Table 1 - Value Added per Hour Worked
    Table 2 - Index of Value Added per Hour Worked, 1997=100
    Table 3 - Value Added per Worker Employed
    Table 4 - Index of Value Added per Worker Employed, 1997=100

    GDP is divided by number of workers employed and by number of hours worked for each province and for Canada. Tables 1 and 3 present the calculations in level form for each province and for Canada.

    Capital Productivity

    Table 5 - Value Added/Capital Stock
    Table 6 - Index of Value Added/Capital Stock, 1997=100

    GDP is divided by the value of the capital stock for each industry. Table 5 presents the output/capital ratio for each industry

    Total Factor Productivity

    Table 7 - Total Factor Productivity Indices Using Number of Workers Employed, 1997=100
    Table 8 - Total Factor Productivity Indices Using Number of Hours Worked, 1997=100

    The equation used for calculations is: 

    value added index 
    TFP index = --------------------------------------------------------------------- x 100
                      (labour index labour share) * (capital index capital share)

    where: 

    • value added index is the GDP index

    •  
    • labour index is the index of the labour input. Table 7 uses the index of the number of workers employed and Table 8 uses the index of the number of hours worked. 
    • capital index is the index for capital stock

    •  
    • labour share is based on the national share by industry for 1997, and is based on average earnings and number of employees at the national level from the Survey of Payrolls, Employment and Hours (SEPH). Labour earnings are then expressed as a proportion of GDP for each industry where data are available. For non-manufacturing industries not included in SEPH the total economy average share has been used, and for manufacturing industries not included in SEPH the manufacturing average share has been used.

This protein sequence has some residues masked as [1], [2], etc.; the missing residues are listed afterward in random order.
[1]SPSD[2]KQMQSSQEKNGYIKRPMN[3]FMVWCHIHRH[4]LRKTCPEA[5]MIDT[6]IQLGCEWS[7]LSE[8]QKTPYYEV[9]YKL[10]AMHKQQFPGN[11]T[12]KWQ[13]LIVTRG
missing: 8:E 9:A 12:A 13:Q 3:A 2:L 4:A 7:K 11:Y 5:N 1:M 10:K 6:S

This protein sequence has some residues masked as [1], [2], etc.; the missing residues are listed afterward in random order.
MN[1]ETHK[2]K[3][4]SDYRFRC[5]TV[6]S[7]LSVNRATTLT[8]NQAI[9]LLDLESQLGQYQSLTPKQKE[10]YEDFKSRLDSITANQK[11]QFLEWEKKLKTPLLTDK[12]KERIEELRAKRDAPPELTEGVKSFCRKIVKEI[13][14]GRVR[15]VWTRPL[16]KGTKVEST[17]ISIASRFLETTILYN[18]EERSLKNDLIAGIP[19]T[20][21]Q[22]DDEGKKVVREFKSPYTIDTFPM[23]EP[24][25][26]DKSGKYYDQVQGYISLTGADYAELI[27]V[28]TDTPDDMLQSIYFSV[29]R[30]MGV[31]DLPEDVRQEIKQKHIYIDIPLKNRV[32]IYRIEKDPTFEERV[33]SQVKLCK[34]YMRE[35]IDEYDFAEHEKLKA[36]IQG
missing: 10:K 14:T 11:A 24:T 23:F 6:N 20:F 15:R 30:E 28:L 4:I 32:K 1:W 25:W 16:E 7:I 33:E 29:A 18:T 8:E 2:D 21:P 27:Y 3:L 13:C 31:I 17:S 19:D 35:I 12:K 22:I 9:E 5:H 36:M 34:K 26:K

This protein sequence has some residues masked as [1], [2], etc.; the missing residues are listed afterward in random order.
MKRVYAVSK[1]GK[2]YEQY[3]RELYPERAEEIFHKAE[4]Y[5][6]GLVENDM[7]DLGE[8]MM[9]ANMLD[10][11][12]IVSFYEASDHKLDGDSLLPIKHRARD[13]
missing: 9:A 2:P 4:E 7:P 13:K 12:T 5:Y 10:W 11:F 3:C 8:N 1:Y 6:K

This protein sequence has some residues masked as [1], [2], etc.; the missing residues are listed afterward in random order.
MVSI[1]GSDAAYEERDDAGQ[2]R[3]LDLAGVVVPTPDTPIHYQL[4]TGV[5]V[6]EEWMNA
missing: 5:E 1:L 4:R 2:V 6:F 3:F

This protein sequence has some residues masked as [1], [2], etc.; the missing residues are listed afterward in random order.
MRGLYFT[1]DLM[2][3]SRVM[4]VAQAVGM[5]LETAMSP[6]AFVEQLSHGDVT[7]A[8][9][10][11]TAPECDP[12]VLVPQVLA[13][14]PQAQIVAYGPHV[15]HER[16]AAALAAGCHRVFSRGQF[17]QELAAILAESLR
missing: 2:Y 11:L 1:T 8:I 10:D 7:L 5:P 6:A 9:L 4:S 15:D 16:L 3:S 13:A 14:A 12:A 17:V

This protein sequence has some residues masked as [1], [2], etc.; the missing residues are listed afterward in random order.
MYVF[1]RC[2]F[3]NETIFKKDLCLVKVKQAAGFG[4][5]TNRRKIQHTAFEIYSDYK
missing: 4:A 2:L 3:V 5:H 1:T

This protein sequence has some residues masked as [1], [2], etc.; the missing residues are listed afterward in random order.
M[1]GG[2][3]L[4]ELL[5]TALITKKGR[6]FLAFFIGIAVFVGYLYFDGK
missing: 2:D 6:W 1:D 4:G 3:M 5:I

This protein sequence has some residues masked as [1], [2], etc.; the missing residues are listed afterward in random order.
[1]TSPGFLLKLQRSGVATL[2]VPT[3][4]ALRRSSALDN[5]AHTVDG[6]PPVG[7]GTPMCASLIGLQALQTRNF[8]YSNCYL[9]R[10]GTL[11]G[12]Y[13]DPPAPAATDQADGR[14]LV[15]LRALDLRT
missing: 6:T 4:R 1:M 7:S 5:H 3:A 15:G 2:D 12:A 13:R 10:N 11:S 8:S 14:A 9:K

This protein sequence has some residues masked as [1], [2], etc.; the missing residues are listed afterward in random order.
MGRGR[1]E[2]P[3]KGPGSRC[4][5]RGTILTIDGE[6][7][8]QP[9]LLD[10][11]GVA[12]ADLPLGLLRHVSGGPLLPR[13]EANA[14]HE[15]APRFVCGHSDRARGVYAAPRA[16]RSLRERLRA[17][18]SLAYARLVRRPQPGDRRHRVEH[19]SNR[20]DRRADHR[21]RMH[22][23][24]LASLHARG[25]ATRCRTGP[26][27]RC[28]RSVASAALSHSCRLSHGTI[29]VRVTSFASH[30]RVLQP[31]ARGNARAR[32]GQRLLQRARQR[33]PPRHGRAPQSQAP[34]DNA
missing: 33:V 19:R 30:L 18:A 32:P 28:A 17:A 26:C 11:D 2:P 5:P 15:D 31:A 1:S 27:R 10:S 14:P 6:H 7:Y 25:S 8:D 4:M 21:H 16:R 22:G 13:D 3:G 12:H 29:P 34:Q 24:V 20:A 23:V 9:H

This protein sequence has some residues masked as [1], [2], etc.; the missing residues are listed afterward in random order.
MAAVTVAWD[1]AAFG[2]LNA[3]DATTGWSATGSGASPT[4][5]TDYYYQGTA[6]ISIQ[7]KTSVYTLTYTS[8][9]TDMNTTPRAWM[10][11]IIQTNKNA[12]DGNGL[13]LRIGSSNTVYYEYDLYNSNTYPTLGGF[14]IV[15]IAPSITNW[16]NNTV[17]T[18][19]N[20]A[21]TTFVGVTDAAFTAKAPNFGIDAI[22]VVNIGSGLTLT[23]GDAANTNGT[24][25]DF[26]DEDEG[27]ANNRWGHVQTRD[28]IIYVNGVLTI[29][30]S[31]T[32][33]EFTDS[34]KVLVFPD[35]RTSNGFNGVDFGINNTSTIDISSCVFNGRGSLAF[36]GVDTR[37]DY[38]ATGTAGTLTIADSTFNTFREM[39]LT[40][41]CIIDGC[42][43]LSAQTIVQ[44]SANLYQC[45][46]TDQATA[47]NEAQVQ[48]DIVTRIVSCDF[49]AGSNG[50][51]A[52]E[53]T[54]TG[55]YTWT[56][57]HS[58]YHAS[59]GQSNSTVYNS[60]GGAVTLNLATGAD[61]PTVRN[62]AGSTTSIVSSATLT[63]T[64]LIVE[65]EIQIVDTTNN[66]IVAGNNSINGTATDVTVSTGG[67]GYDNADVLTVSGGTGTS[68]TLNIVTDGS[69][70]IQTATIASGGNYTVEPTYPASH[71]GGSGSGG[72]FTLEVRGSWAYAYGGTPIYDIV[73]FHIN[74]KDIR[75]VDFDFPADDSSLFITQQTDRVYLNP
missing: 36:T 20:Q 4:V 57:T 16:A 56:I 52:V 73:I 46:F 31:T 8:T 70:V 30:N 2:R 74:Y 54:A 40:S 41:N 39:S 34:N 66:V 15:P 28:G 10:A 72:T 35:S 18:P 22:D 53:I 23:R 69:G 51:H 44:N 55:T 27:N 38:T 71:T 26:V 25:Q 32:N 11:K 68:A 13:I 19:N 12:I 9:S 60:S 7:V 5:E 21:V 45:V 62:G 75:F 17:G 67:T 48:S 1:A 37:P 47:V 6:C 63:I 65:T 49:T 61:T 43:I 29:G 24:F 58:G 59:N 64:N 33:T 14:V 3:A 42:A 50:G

•  
    • capital share is defined as (1 - labour share)

    •  
    • 1997=100 for all output and input indices.

      Example for Canada - Total Economy (2003)

    Value added index 124.2
    Labour index 109.9
    Capital index 117.9
    Labour share 46.22%
    Capital share (100-46.2)=53.78%

     
    The total factor productivity index (2003):  124.2 / [(109.9 0.4622) * (117.9 0.5378)] x 100 = 108.8

    This indicates that there has been a 8.8 percent increase in total factor productivity for the Canadian economy from 1997 to 2003.
     


    Questions - Feedback  

    Should you have any questions or feedback on these tables, please contact: 

    Postal address:  

    Andrew Sharpe 
    Executive Director 
    Centre for the Study of Living Standards 
    Suite 500, 111 Sparks Street 
    Ottawa, Ontario K1P 5B5 

    Telephone/e-mail:

    Andrew Sharpe (613) 233-8891
    e-mail info@csls.ca
     
    Fax: (613) 233-8250

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    Last Update: Friday, September 05, 2008 |